Just as America’s Founding Fathers met in Carpenters’ Hall in 1774 to discuss what an American nation might look like, 68 pharmacists gathered in the same place in 1821 to talk about what the future of American pharmacy would look like.
They created the Philadelphia College of Pharmacy, now the University of the Sciences. It’s now gearing up for its bicentennial. After 200 years of collecting things related to the science and business of pharmacology, the university is not quite sure what it has.
Tucked into a back room of one of the campus buildings is a picker’s delight, a mad jumble of druggist shop cabinetry, ornate apothecary jars, vintage colored glass spheres, a hand-cranked static electricity generator, a cabinet full of mid-century grooming products, and a cat-sized skeleton posed on a tree branch.
There are long spindles that look like a gyro rotisserie, but they are actually compressed stacks of tens of thousands of old prescriptions. They’re called pharmacy snakes.
“There is a strong collecting instinct among pharmacists,” said Robert Rudd, the university’s vice president of advancement. “There’s a fair amount of material that just showed up at the University and we’re entirely unclear on what it is and what it came from.”
To mark the university’s 200th year, Rudd brought in a hired gun: historian Gregory Higby, the former director of the American Institute of the History of Pharmacy, based in Madison, Wis.
Higby came to West Philadelphia to poke through the university’s rare book archive, its collection of mortar and pestles believed to be the largest in the world, and its small museum of photos and documents related to the 19th century drug industry.
“This was the center of the drug trade in America,” he said. “Most of the wholesale trade was operated by Quakers with connections in London. They trusted each other. So much of this business runs on credit. Quakers had reputations of being honest.”
The pharmacy business in the early 19th century was fairly ragtag. One became an apothecary through apprenticeship; there was no standardized medical training. The Philadelphia College of Pharmacy established a professional bar for their industry.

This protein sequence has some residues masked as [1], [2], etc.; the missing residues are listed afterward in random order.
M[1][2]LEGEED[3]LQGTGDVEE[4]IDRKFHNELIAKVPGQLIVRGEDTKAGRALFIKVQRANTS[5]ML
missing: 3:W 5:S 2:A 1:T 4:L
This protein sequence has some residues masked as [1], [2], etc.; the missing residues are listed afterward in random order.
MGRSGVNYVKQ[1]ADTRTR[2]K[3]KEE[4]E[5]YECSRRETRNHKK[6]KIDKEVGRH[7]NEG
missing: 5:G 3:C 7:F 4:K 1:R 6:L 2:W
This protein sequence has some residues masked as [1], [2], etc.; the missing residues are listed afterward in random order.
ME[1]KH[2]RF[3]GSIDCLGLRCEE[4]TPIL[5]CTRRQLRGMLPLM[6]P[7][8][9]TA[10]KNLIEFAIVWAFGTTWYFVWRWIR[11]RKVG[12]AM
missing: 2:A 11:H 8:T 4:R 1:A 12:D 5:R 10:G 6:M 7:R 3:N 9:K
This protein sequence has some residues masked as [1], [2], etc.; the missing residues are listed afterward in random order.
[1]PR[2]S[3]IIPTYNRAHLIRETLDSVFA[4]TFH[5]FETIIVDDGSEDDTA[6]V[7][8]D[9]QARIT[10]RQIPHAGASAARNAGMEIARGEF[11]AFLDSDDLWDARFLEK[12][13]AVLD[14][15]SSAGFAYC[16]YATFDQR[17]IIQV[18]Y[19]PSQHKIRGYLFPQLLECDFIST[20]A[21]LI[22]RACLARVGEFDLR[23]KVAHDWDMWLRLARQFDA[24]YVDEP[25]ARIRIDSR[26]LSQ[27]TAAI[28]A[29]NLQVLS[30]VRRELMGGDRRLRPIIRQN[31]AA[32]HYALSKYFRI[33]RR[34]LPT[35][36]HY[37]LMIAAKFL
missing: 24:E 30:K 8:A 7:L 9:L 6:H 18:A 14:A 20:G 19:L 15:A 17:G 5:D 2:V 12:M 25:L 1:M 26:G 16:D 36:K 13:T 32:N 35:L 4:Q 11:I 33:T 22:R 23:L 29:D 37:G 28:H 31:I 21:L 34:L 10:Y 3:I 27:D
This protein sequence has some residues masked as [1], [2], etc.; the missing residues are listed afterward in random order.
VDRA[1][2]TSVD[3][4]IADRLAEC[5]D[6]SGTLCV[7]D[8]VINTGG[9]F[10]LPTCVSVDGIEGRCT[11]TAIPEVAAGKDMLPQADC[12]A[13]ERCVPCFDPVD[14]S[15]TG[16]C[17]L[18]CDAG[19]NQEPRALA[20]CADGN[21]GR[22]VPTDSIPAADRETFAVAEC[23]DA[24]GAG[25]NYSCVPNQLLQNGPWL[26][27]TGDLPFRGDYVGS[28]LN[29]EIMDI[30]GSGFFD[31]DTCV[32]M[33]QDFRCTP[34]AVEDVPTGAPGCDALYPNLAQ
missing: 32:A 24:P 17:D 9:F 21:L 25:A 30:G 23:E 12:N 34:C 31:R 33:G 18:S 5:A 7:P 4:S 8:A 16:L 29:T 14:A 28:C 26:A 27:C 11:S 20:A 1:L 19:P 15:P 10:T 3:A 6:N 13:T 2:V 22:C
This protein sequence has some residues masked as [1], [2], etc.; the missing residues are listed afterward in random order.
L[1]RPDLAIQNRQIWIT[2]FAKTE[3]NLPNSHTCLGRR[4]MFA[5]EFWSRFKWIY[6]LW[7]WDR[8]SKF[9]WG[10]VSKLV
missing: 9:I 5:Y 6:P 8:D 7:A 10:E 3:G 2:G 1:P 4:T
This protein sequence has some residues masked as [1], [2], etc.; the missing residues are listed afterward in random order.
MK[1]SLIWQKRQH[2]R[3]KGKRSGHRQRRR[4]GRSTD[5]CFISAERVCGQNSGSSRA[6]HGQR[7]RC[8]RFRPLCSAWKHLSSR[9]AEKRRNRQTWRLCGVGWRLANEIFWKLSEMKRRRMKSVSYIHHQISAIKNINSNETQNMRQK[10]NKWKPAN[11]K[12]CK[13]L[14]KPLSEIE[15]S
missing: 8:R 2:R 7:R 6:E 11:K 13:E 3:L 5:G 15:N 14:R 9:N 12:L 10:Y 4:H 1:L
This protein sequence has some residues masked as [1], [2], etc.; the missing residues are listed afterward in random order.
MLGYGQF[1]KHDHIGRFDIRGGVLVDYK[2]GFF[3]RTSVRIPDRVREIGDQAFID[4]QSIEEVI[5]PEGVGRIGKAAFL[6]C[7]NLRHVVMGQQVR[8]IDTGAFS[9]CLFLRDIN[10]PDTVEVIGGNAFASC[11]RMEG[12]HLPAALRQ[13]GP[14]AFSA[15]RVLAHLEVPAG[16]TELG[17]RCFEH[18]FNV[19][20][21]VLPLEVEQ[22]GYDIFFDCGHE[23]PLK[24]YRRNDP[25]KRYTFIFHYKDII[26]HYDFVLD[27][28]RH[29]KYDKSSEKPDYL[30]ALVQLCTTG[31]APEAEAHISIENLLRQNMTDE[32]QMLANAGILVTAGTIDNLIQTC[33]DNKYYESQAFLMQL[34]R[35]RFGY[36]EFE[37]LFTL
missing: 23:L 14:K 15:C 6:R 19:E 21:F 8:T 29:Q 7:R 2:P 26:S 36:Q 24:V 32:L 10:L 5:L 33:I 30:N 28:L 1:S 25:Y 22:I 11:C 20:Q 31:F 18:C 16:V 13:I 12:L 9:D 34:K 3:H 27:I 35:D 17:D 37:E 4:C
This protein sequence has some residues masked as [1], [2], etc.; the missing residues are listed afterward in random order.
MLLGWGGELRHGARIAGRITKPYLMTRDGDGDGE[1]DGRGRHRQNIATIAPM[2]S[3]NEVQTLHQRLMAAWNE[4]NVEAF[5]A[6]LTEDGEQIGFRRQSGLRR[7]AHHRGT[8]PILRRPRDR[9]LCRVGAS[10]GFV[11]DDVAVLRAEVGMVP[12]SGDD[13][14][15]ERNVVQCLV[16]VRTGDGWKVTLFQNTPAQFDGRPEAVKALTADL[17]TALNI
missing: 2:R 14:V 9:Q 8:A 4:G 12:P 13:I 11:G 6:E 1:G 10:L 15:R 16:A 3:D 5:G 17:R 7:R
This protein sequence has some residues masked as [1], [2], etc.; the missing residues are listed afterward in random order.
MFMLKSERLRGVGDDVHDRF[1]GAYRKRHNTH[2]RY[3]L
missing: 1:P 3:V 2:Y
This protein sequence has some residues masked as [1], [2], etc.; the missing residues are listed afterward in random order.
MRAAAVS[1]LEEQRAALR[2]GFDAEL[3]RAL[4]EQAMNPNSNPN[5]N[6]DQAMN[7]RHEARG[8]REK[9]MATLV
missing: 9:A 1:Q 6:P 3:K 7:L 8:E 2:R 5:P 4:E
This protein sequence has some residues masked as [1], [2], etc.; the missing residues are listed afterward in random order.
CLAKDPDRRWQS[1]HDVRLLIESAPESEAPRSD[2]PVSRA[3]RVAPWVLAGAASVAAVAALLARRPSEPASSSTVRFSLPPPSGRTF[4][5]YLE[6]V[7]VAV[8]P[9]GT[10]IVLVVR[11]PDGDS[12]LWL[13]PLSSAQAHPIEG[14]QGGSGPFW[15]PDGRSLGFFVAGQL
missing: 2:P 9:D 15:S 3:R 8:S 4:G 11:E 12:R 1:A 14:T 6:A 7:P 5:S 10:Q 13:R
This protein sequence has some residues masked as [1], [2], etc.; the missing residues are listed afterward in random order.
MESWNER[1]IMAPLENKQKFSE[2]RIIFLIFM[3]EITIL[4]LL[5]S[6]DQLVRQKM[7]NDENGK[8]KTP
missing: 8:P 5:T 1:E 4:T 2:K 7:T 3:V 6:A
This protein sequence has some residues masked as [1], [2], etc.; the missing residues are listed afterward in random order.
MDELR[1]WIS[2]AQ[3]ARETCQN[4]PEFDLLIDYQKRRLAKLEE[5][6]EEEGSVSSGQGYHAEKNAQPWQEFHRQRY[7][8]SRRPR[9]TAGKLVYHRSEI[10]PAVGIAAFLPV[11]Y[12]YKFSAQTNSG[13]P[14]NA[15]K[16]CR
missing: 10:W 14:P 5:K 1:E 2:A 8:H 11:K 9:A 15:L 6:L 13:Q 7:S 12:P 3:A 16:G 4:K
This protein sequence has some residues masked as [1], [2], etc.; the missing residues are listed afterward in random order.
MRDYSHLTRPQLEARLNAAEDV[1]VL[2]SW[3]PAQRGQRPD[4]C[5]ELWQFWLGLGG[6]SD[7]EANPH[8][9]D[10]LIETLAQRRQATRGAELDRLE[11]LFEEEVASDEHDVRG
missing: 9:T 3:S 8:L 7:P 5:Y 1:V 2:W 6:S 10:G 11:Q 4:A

The founders also wanted to establish a set of medicinal recipes. If a doctor prescribed Pott’s Sarsaparilla, Turlington’s Balsam of Life, Godfrey’s Cordial, or Daffy’s Elixir, they should be the same across all pharmacies.
From common to rare
Higby discovered a set of small chapbooks in the university archive, with recipes for common medicines, like Dalby’s Carminative, a popular medication to relieve digestive discomfort.
“This is something you would take for an upset stomach. It has magnesium carbonate, potassium carbonate, things that are antacids, peppermint oil,” said Higby. “You know, people today treat themselves with peppermint tea.”
Further down the list is “tincture opii,” or opium.
“That and alcohol pretty much helped everything in the old days,” said Higby.
There are apothecary jars labeled “Spiritus Fermenti” (whiskey) and “Spiritum Vino” (brandy). Higby discovered prescription sheets for whiskey, issued by the federal government during Prohibition.
“Whiskey was an official drug in the U.S. during Prohibition. Physicians could prescribe medicinal whiskey, usually for wealthier patients,” he said. “This was abused, so the government started printing prescription blanks.”
Some items pre-date the College of Pharmacy by centuries. There is a copy of the “Pharmacopoeia Londinensis” from 1618.
The book of pharmacy recipes was initially flawed, so it was immediately pulled from publication to be revised and re-issued.
The first edition is one of only two known to exist, the other at the Royal College of Physicians in London. Before Higby saw it at the University of the Sciences, he believed there was only one known to exist.
“This is an extremely rare book. I didn’t realize it was here,” he said.
The book was controversial in its day. Published by the College of Physicians, the book is an encyclopedia of all the compounds that apothecaries were legally allowed to concoct in England. It gave the college considerable power to wield medical treatment.
It also ruffled feathers for featuring many chemical compounds. Most traditional apothecaries trafficked in botanical compounds derived from plants. Chemical drugs were not entirely trusted.
“It was too radical. It upset people,” said Higby. “They wanted to pull back and fewer chemical remedies, and more botanicals.”
Higby was hired to find stories in the archive that would be told for the university’s bicentennial.
One of those stories might be: what’s old is new again.
One of the college’s prominent graduates was William Proctor, considered the father of American pharmacy and the author of the field’s first textbook in North America, “Practical Pharmacy.”
As a pharmacy student at the college he studied the medicinal properties of cannabis. That was in 1837. His paper is in the archive at the University of the Sciences.